Lincoln Memorial University’s Duncan School of Law has decided to drop their federal law suit against the American Bar Association and play it by the rules. The frustrated school, which has struggled to gain accreditation, is suffering so bad due to that lack that only 15 students are coming into their next class — and this is even though they have until 2017 to gain accreditation. Both the ABA and Duncan filed a motion Friday with U.S. District Judge Tom Varlan to lift the stay on the case so that they can go back to simply working through the appeals process with the ABA. The case was dismissed Monday.
The accreditors will visit in March, but what is going to mean the most for potential accreditation is how the Duncan students score on the bar.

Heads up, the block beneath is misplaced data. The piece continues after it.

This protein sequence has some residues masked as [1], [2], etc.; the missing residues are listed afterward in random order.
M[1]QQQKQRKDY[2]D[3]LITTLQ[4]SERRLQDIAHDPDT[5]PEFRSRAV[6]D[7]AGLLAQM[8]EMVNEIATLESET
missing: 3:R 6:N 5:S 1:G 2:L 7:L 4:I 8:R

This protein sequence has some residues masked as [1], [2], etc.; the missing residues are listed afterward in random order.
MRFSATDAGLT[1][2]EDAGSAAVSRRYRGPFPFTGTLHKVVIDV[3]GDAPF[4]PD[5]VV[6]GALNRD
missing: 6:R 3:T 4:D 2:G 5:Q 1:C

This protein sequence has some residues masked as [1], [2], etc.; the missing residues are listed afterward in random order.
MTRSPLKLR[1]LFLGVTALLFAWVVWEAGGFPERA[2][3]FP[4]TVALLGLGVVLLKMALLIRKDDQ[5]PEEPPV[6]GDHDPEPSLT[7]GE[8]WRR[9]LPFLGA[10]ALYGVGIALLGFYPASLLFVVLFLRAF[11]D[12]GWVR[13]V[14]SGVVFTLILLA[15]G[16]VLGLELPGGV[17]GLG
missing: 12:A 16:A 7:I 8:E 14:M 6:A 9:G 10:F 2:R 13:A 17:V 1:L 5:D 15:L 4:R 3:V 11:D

“We’ve been told it’s very important that the board scores are good,” said Pete DeBusk, LMU board of trustee’s chairman, “and I think that will speak for itself in that we’ve prepared these students properly to where they could pass the state boards. We’ve worked hard, and the consultant we’ve brought in is very strong in … helping schools qualify in meeting standards.”
DeBusk was referring to the management toggling the university has tried to get things in line. They have dismissed Sydney Beckman as school Dean, who will go back to teaching, while the school seeks an interim replacement; meanwhile they have hired legal consultant Leary Davis to help them meet the three ABA standards they still haven’t met.
These standards regard enrollment and economic conditions of prospective students.
As for the mere 15 students coming in next year, DeBusk is rather nonchalant. “We think students will be there. We don’t have to be a huge law school; we need to be a law school serving our mission.”